Detour from Muskoka Brewery in Bracebridge, Ontario is a light, orange-tinted golden colour and pours with a soapy white head that has good retention, hanging around as a tight collar and film throughout your glass while leaving an ample amount of lace behind. This American pale ale has strong tropical fruit aromas of mango, pineapple and passion fruit over a fairly light base of caramel and toasted grain with subtle notes of lemon, pine and gypsum.
The taste of Detour is most definitely hop forward. Bitter citrus bites at the first sip, but is backed up by a surprisingly hearty and earthy grain flavour that remains throughout the finish. Along the way I found notes of caramel, red cherry, peach and green grape before a pithy aftertaste took over the back of my tongue. The ale is medium bodied and suitably carbonated, leading to a lively feeling on the tongue before its mild oiliness eases the beer down.
Though I started buying Muskoka Double Chocolate Cranberry Stout in 2009, I first reviewed in in December of 2011 after they rebranded it to Winter Beard. At that time, I thought it was a “wonderful holiday season treat and, in my opinion, is the star of the Muskoka Brewery lineup”.
Though there is a 2013 version of Winter Beard available in other provinces and at the retail store in Bracebridge, the team at Muskoka Brewery opted to give the rest of their home province a cellar aged edition of the 2012 batch. Last winter they offered a limited number of aged 2011 bottles that were packaged in a wooden sleeve and I was able to compare an aged version to a fresh 2012 bottle. Without a doubt, I preferred the aged version and though the fresh bottle was still quite pleasant, I found it tasted a little “green”.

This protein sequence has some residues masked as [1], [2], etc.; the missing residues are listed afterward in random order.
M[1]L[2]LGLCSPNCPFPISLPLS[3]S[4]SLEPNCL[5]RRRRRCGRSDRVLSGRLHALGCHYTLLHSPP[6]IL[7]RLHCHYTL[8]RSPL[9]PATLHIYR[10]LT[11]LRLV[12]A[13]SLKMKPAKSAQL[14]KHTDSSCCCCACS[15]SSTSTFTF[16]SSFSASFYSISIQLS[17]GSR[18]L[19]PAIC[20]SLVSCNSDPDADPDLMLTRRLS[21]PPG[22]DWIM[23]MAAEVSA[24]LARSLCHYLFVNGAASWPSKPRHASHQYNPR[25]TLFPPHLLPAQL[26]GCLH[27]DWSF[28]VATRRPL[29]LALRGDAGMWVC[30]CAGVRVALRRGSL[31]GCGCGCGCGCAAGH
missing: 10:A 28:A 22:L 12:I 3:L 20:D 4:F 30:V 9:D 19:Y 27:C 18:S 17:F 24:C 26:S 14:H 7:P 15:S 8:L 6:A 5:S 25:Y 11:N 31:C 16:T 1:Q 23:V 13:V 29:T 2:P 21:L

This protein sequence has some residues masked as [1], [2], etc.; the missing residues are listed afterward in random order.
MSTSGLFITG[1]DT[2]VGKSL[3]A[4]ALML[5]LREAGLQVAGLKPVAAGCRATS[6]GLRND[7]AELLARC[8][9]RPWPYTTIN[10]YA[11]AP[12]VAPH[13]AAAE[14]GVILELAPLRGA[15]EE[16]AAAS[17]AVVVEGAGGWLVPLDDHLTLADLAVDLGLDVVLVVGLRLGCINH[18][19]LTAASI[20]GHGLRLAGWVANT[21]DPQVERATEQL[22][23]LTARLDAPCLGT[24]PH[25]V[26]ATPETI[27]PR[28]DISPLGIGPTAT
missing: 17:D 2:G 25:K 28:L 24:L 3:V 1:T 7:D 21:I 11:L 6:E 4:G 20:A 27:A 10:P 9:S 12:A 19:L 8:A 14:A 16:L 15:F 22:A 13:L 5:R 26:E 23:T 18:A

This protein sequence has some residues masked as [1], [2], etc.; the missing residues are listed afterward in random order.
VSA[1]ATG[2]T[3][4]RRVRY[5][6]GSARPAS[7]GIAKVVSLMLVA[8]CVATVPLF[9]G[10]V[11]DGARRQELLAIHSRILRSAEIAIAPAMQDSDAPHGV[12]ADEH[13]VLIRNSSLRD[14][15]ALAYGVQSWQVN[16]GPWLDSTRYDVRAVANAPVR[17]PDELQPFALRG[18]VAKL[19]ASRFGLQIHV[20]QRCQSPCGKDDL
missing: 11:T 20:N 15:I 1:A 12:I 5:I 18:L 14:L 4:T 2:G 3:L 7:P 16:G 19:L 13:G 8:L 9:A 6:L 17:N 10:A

Pouring the 2012 version of Winter Beard (Cellar Aged) yields an opaque brew with a spongy beige head that has great retention; hanging around as a collar and film while leaving thick streaks of lace on your glass. The smell of this American imperial stout is very much chocolate-centric with a strong and juicy cranberry tone that opens things up and subtle hints of lemongrass, toasted malts and ground coffee.
2012 was a pretty good year in terms of both the quality and quantity of regularly-brewed Ontario craft beers hitting the shelves at one’s local LCBO or The Beer Store. I selected 12 of them to quantify as favourites, with a few caveats. First, the beers had to be listed at at least 25 retail outlets.
The beers had to be ones that I’ve published a review for, not just tried at a show or festival. Seasonal and one-off beers were not considered, I’ll try to make a list of those next. Re-branded or re-packaged beers were also not counted, however those that were previously available at a brewery’s retail store or at a licensee were. All that said, here are my selections in alphabetical order.
Twice as Mad Tom IPA from Muskoka Brewery in Bracebridge, Ontario is a slightly hazy and bright amber colour with a frothy off-white head that settles as a thin collar and leaves cascading lace at every stage of the glass. This American double IPA wallops your nose with pineapple, grapefruit and mango notes along with accents of pepper and pine set against a thick toffee-caramel backing.
The taste of Twice as Mad Tom IPA has a layered effect about it. Waves of citrus flavours like pineapple and tangerine, grapefruit rind wash over toasted grains, caramel malts and mango tones. Every sip seems to taste a bit different, though a solid bitterness permeates the whole glass. The mouthfeel is fairly thick and grainy, but it also has a warm creaminess, semi-viscose oiliness and mild carbonation. The finish is sharp while pine, rind and pepper notes mingle in the aftertaste.
The Legendary Spring Oddity from Muskoka Brewery in Bracebridge, Ontario pours a clear, light golden colour with a medium sized and frothy white head that has good retention and leaves some spotty lacing. The smell of this seasonal hybrid ale is like a spiced-up Belgian tripel. An almost sour, apple-like aroma is joined by hints of the heather tips, juniper berries and orange zest used in the brewing process and backed by a sweet caramel aroma and a soft yeast tone.
The Legendary Spring Oddity has a crisp and spicy taste with a lot going on. Apples, soapy and floral hops, toasted light grains and berries are backed up by a solid yeast character. The ale is full-bodied with a medium carbonation level. There is a nice pop on the tongue, then a yeasty, biscuit-like feeling. The finish is dry and the aftertaste has a lingering sweetness that becomes more prevalent after warming, followed by the melange of spices and a subtle hint of alcohol.